You hear a lot of horror stories just approximately the Freelander 1 – repeated head gasket failures; utter goal trains destroyed; engines blown happening… – are they in endeavor of fact THAT bad?
The first matter to realise is that not all Freelander 1’s are made equal. Within the Freelander 1 range there are four swing engines best head gasket leak sealer:
– the DI diesel Freelander (produced from 1997 until 2000 previously a 2.0 litre Rover L-Series engine);
– the 1.8 petrol Freelander (produced from 1997 until 2006 bearing in mind a 1.8 litre Rover K-Series engine);
– the TD4 diesel Freelander (produced from 2001 until 2006 subsequent to a 2.0 litre BMW M47 engine);
– the V6 petrol Freelander (produced from 2001 until 2006 as soon as a 2.5 litre Rover KV6 engine).
The goal train for all Freelander 1’s is based upon an IRD unit at the belly (the equivalent of a transfer crate); a viscous coupling unit in the centre of the prop shaft and a rear differential, quite conveniently at the rear. Apart from some teenager differences, particularly once the V6 Freelander, this aspiration train is the same across the range of Freelander 1’s.
So what is it that causes for that gloss many problems bearing in mind the Freelander 1’s? What is it everybody seems to be complaining not quite?
The common faults gone the Freelander 1’s can be split into three categories:
– Drive train issues;
– Engine issues;
– Electrical issues.
The Freelander 1 is a brilliant 4×4, totally adroit off road – it will pay for any Defender a control for it’s child support – when the great benefit of being an incredibly pleasing vehicle; no bouncing occurring and the length of hitting your head upon the roof in these! However, some owners experience loud failure of the twist train, followed by an equally loud hit to the version to put it right. Complete destruction of the IRD and / or the rear differential. Why? Is this a deformity of the Freelander 1? No. There is absolutely no problem once the Freelander 1 dream train design; nor is there a illness in the system which causes it to fail. All of these face train issues are caused by a failure in communication. Yes, you admission correctly, a failure in communication.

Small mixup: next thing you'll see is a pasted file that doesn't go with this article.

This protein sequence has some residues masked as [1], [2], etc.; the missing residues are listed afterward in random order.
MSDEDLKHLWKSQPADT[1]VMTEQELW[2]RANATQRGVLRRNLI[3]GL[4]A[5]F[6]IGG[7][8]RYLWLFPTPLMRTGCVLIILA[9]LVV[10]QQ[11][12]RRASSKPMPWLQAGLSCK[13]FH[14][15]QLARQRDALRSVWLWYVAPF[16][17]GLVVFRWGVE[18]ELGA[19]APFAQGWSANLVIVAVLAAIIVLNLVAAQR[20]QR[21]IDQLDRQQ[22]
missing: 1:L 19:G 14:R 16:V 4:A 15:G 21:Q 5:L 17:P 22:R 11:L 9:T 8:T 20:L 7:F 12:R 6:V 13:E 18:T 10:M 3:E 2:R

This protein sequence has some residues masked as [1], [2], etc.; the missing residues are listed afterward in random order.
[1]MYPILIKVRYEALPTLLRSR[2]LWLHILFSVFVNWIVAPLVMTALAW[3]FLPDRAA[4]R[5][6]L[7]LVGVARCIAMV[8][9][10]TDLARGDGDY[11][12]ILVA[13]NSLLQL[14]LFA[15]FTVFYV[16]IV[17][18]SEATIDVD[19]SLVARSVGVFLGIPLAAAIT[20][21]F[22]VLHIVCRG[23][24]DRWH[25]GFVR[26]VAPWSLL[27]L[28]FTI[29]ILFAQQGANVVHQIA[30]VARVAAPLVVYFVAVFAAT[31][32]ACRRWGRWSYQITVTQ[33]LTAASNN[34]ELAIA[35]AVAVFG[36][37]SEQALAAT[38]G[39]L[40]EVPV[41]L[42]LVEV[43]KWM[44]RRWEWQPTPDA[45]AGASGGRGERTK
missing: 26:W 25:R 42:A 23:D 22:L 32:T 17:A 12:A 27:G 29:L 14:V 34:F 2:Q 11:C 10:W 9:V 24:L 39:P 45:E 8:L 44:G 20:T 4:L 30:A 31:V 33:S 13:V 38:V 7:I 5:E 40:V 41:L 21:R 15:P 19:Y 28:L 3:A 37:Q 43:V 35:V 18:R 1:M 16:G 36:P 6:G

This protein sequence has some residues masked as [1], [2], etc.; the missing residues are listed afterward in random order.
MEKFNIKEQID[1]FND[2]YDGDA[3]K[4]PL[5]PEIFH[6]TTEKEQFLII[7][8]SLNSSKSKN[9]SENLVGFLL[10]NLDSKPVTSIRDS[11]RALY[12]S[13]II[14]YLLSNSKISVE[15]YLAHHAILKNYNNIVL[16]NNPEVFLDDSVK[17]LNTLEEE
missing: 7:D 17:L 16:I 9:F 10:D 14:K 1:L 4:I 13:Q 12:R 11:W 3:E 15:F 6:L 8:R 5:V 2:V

There are two common causes of the unfortunately all too common aspiration train issues. The first is the viscous coupling unit (VCU). This good looking unit actually has a moving picture span, in our experience it is a propos 70,000 miles. Because it is a sealed unit it is totally hard to exam if the VCU is due to be misrepresented and the most obedient habit of protecting your purpose train is to bite the bullet and bend it the whole 70,000 miles, just as you would a timing fashion adviser. The communication burden is that it has never been included in a facilitate schedule, as the timing handbag is, and therefore many owners are not taking place to date it needs to be changed. The result? It tightens taking place, puts strain upon the drive train and destroys, generally the IRD unit. If this rework was upon a sustain schedule the Freelander itself would not be criticized for the resulting failures.